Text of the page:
Bechler Horseback Trails
Yellowstone National Park
Bechler Ranger Station is located in the Southwest corner or region of Yellowstone National Park. It is a starting or end point for backcountry camping, fishing, and hiking. This area has more streams, creeks, lakes and waterfalls than any other area in Yellowstone. There is a historic Soldier Station here that is about 100 years old. There is one picnic table, a pit toilet and water available. This is a fee access area and you can camp, hike, and fish with an entrance and fishing fee. If you are going to camp, you need to make reservations for a backcountry camp site, please see the Backcountry Page for details and forms.
Here in "Cascade Corner," you can enjoy trails that follow rivers, lead to lakes, waterfalls, and traverse meadows.
Bechler Ranger Station - Check here for trail and stream conditions and bear information, maps and permits. Open 7 days a week in the summer from 8:00 AM to 4:30 PM.
Required Permits - Permits required for overnight backcountry use and fishing; obtain permits at a ranger station.
When Trails Open - July 01, except Bechler Meadows opens July 15 or later, depending on conditions.
~ Cautions ~
- Hydrothermal Areas -
The thin ground in these areas breaks easily, and often overlies scalding water. Stay on the trail.
- Wildlife -
You must stay at least 100 yards / 91 meters from bears and wolves, and at least 25 yards / 23 meters from all other animals - including birds, bison, elk, bighorn sheep, deer, moose, and coyotes. It is illegal to disturb animals from any distance.
Tips for an Enjoyable Ride
If your horses are not used to crossing streams, bogs, downfall, or bog bridges, you may have a hard time on these trails.
Step over logs across the trail when you can rather than going around.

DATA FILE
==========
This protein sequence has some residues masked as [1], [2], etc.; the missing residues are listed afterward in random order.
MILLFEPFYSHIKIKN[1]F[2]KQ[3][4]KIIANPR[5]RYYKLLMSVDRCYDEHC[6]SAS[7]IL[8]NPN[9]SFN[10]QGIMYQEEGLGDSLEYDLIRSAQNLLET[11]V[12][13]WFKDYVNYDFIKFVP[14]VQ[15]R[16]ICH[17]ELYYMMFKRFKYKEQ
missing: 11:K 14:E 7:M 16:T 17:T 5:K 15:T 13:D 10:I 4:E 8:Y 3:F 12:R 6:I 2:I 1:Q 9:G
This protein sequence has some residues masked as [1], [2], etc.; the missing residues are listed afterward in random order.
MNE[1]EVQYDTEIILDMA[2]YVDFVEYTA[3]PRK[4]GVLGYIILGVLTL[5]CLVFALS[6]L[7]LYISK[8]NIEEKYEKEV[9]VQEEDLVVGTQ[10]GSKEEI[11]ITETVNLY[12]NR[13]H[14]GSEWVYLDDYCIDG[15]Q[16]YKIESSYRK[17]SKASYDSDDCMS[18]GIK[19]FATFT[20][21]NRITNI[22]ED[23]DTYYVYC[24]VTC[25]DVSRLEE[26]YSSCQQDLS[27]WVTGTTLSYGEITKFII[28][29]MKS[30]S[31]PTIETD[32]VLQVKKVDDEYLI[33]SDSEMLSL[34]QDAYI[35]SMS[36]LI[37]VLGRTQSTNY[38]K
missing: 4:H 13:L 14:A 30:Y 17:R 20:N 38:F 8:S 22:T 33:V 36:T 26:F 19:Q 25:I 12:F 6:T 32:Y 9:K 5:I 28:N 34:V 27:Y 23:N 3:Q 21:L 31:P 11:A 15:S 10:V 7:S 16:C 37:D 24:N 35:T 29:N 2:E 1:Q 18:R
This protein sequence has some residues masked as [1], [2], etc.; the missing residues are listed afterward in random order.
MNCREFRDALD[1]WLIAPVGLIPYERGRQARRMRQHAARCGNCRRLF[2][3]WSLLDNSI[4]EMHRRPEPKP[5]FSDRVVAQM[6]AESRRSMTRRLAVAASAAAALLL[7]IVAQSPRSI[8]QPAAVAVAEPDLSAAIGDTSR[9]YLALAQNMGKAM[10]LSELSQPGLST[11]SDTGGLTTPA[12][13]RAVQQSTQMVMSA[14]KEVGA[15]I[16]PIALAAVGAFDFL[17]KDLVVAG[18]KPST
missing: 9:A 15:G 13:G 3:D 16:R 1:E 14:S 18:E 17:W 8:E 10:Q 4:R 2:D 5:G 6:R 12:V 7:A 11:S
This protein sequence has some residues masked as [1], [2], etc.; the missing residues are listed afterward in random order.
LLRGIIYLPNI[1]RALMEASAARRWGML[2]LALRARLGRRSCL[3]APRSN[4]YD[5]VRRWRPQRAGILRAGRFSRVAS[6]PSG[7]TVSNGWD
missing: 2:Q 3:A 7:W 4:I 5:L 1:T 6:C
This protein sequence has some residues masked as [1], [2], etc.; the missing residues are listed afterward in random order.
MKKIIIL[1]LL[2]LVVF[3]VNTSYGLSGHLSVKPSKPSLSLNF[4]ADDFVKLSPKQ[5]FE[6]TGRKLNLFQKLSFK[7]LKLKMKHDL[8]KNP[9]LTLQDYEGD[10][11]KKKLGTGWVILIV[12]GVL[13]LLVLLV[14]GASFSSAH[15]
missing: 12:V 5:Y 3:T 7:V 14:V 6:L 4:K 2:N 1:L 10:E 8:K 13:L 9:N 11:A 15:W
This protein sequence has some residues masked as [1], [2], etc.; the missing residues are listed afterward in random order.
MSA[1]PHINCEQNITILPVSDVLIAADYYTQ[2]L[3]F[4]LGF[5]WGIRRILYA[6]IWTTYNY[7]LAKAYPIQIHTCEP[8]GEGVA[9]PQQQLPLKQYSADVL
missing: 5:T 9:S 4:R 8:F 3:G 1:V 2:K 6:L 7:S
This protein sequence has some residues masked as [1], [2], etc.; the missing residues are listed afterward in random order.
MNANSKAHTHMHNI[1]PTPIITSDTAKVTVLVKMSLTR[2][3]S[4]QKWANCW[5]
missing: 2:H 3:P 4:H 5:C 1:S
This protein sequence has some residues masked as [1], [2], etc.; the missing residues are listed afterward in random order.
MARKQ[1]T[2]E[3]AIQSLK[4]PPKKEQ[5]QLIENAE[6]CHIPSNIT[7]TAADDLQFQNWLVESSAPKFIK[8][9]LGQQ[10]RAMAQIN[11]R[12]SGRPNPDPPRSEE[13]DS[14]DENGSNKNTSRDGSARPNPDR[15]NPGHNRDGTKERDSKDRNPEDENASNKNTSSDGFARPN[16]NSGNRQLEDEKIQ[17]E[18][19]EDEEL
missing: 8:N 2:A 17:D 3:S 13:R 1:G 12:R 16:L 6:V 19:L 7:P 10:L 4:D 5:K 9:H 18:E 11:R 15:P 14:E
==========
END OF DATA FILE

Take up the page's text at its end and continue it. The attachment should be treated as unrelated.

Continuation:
Biting insects thrive here. Use a strong repellant on yourself and your horses.
Give hikers enough warning to get off the trail; be willing to give right of way to other trail users.
Consider using saddle hobbles to keep your horses from pawing the ground.
Keep horses off roads except at designated trail crossings.
Travel single file.
Lead all stock. Loose herding or free-trailing is prohibited.
Do not use short cuts or cut across switchbacks.
Clean up after your horses by spreading all horse manure.
Remove all manure at the trailhead.
Do not tie stock to live trees for long period of time.
Do not damage trees (alive or dead) or vegetation around them.
Smooth over any scuffing, disturbance, or pawing done by your horses when they are tied up.
~ Bechler Horseback Riding Trail Descriptions ~
Cave Falls Loop - 7 miles - Little to no elevation change
Start from the Bechler Ranger Station and head east on the South Boundary Trail, which starts just south of the barn, and follow the signs to Cave Falls. You will ride through lodgepole pine forest; expect to ford a small stream about .5 mile from the station. The trail parallels the Cave Falls road for about a mile. From Cave Falls, head upstream on the Bechler River Trail past Bechler Falls and then another mile to the junction with the Bechler River Cutoff Trail, which goes southwest back to the ranger station. The trail is equally easy in the reverse loop. Look for moose, black bear and many riparian species.
Rocky Ford Loop - 7 to 8 miles round trip - little to no elevation change